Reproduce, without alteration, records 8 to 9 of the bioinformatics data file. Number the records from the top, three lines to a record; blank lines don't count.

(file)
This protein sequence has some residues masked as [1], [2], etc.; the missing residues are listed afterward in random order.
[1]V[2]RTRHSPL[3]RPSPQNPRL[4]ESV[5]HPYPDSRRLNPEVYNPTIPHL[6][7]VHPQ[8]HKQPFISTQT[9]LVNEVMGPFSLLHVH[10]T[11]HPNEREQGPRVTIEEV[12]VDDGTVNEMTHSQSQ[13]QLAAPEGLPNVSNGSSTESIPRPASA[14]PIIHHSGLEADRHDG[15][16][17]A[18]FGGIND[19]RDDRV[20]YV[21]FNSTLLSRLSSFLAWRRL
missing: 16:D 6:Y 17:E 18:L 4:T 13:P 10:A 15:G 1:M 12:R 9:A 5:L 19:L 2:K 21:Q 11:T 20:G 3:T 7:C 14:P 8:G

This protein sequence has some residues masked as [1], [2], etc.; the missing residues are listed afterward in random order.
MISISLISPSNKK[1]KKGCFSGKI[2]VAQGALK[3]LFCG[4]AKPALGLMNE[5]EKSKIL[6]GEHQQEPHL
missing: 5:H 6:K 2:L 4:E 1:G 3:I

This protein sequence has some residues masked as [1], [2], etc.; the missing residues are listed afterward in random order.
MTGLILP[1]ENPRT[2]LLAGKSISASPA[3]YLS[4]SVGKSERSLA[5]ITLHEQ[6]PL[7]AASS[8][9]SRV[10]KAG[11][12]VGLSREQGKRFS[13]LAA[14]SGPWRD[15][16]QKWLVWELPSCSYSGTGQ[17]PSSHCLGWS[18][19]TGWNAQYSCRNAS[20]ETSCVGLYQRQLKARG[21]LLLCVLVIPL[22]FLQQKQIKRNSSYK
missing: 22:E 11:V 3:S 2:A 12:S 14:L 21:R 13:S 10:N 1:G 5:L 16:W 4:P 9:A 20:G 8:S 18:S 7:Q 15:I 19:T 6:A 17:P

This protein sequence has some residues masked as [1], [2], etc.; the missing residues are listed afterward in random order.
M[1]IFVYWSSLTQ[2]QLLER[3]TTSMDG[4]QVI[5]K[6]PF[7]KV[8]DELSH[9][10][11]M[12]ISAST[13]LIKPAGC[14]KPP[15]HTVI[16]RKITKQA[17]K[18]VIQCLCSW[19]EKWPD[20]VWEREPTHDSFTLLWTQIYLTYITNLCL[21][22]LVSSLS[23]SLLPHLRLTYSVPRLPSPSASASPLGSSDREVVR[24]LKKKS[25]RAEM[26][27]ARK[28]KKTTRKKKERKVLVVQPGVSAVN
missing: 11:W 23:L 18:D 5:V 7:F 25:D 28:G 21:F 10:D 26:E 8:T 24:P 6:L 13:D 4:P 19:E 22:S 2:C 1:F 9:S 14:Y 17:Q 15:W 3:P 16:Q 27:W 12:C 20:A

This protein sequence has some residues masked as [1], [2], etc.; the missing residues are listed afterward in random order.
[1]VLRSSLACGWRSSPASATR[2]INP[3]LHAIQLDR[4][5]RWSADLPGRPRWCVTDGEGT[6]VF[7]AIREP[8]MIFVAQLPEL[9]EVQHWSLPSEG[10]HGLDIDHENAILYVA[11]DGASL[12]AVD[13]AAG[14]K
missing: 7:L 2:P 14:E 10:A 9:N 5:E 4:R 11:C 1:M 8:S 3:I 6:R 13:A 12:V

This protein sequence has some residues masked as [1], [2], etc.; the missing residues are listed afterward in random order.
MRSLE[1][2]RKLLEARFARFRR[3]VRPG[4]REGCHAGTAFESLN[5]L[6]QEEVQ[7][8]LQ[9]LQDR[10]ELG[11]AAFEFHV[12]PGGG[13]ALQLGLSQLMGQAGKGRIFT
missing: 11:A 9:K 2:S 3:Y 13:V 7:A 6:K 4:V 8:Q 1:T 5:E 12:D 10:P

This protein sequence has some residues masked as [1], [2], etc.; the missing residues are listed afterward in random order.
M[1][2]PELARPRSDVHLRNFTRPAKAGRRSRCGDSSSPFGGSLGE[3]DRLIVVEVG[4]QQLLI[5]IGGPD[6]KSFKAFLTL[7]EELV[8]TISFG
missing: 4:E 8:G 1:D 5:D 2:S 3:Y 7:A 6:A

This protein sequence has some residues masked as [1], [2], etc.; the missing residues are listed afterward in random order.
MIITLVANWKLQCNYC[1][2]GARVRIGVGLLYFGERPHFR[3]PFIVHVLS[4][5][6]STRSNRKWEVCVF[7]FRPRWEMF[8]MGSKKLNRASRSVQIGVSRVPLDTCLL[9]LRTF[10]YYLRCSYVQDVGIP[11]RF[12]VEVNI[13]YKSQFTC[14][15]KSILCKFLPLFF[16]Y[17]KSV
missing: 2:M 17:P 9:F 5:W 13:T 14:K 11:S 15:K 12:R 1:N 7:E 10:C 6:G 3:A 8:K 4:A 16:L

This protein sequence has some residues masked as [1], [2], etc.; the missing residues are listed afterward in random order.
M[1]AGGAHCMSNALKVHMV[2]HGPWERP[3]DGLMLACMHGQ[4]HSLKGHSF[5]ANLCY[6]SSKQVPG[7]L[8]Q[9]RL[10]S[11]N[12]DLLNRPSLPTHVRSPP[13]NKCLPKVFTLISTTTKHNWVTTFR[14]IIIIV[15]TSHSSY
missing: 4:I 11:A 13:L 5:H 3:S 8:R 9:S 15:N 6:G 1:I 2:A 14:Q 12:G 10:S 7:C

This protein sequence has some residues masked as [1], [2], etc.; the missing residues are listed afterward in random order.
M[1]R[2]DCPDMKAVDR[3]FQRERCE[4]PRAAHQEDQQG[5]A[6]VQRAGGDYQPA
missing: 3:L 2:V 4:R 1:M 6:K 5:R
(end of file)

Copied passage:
This protein sequence has some residues masked as [1], [2], etc.; the missing residues are listed afterward in random order.
MIITLVANWKLQCNYC[1][2]GARVRIGVGLLYFGERPHFR[3]PFIVHVLS[4][5][6]STRSNRKWEVCVF[7]FRPRWEMF[8]MGSKKLNRASRSVQIGVSRVPLDTCLL[9]LRTF[10]YYLRCSYVQDVGIP[11]RF[12]VEVNI[13]YKSQFTC[14][15]KSILCKFLPLFF[16]Y[17]KSV
missing: 2:M 17:P 9:F 5:W 13:T 14:K 11:S 15:K 12:R 1:N 7:E 10:C 6:G 3:A 8:K 4:A 16:L

This protein sequence has some residues masked as [1], [2], etc.; the missing residues are listed afterward in random order.
M[1]AGGAHCMSNALKVHMV[2]HGPWERP[3]DGLMLACMHGQ[4]HSLKGHSF[5]ANLCY[6]SSKQVPG[7]L[8]Q[9]RL[10]S[11]N[12]DLLNRPSLPTHVRSPP[13]NKCLPKVFTLISTTTKHNWVTTFR[14]IIIIV[15]TSHSSY
missing: 4:I 11:A 13:L 5:H 3:S 8:R 9:S 15:N 6:G 1:I 2:A 14:Q 12:G 10:S 7:C